The issue with the proposed NICE guideline changes for induction of labour
If you’re pregnant you may have noticed a lot of those of us who work in the birth world up in arms about the proposed changes in recommendations for induction of labour by the National Institute of Clinical Excellence (NICE). The proposed changes mean that all pregnant people regardless of medical indication or need will be offered an induction of labour earlier, and those who fit a certain demographic (ie anyone over 35, with a higher BMI or from an black, Asian or ethnic minority) will be offered induction from 39 weeks.
So what IS the fuss about? Well, induction of labour carries its own risks, risks which are not always clearly explained to a pregnant person. Many people will not realise they can decline the recommended induction, or worse are coerced, fear mongered or bullied in to an induction. A recent research study (Hannah Dahlen et al 2021) found higher instances instrumental vaginal births, caesarean birth, episiotomy, vaginal damage needing repair and postpartum haemorrhage (PPH) among women who were induced versus those with spontaneous onset of labour. They found higher instances for admission to NICU/SCN, asphyxia, birth trauma, resuscitation and respiratory disorders among babies who were induced vs those with spontaneous onset of labour. Among the 474 146 children included in the study who were induced for non-medical reasons, higher instances were found for hospitalisation for all types of infection (ie, ear, nose and throat, respiratory infections and other infections) compared with those born following a spontaneous onset of labour.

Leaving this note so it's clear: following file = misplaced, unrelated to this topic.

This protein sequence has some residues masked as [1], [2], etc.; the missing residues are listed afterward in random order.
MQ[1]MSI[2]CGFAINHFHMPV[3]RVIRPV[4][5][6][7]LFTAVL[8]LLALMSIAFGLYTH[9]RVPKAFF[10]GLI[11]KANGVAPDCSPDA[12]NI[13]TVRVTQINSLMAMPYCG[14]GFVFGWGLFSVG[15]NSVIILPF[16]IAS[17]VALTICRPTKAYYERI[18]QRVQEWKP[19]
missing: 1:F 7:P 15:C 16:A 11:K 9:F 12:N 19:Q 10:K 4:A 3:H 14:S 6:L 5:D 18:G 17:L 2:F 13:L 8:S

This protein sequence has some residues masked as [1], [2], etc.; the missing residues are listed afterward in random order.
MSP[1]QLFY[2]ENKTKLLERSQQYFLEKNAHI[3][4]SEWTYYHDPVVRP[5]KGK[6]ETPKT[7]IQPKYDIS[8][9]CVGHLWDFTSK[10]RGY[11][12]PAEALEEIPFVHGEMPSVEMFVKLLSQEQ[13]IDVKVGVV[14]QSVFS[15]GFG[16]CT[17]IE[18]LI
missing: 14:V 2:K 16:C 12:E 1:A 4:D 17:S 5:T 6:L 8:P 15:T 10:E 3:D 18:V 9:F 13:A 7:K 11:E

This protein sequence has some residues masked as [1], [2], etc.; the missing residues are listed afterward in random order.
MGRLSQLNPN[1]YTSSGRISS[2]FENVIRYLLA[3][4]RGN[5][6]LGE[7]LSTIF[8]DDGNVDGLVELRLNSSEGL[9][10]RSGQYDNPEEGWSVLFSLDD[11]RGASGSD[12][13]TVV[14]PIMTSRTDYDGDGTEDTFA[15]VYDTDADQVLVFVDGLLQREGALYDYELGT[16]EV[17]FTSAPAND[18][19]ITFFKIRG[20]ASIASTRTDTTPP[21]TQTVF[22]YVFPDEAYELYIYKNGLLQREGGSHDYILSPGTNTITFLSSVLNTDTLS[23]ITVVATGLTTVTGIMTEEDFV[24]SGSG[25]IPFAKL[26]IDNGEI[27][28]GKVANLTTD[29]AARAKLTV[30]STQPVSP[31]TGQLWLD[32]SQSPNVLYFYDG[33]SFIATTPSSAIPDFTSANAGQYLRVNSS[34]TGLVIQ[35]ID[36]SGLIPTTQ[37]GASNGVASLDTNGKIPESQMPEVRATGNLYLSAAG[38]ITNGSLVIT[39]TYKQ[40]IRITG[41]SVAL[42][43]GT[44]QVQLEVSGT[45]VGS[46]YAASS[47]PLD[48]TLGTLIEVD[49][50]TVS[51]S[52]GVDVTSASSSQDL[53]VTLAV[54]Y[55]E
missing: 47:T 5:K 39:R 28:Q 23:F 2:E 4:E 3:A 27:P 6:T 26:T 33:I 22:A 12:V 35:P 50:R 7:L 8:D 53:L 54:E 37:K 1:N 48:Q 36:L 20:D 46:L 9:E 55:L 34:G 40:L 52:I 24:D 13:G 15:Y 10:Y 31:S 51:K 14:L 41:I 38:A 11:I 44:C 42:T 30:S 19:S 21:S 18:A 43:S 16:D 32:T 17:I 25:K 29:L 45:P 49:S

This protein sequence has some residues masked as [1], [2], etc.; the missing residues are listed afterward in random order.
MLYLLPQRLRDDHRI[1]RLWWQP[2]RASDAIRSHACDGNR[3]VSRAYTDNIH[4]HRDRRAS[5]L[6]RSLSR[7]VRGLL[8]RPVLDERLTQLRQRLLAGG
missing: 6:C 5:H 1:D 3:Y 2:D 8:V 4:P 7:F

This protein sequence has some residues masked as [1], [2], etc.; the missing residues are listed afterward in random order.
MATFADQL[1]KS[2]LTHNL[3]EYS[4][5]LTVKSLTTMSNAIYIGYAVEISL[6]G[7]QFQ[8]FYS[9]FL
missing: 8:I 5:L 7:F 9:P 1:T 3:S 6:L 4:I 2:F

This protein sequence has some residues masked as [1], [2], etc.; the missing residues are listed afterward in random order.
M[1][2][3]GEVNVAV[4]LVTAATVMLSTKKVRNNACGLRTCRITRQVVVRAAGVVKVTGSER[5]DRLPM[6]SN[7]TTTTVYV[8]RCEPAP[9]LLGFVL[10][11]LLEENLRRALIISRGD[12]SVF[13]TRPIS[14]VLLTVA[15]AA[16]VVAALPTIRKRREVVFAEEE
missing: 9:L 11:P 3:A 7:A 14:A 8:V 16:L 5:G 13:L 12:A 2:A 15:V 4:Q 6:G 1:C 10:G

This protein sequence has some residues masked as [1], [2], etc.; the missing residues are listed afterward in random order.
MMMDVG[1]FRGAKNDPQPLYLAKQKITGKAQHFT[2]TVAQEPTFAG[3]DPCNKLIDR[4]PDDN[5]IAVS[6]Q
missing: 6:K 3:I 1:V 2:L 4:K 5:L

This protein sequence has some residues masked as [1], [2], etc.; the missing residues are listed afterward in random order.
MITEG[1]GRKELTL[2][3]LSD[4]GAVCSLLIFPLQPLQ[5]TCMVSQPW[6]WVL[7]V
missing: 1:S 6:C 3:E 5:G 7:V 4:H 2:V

The damage of unnecessary induction of labour is quite clear.
As for the demographics who will be offered induction even earlier at 39 weeks, the recommendation is even more ludicrous. Yes ethnic minorities are at higher risk of perinatal morbidity, but inducing earlier is merely a sticking plaster and doesn’t address the institutional racism that is at the root cause of these poorer and tragic outcomes.
But the NICE guidelines must be based on research right? Well no. By their own admission (see the last 2 screenshots) the evidence to justify induction of labour early is shaky at best.
So how can you make your views heard and oppose these changes? You can submit the following form and protest against the changes: https://www.nice.org.uk/guidance/gid-ng10082/documents/comments-form
You only have until 5pm on Tuesday 6th July to submit your comments.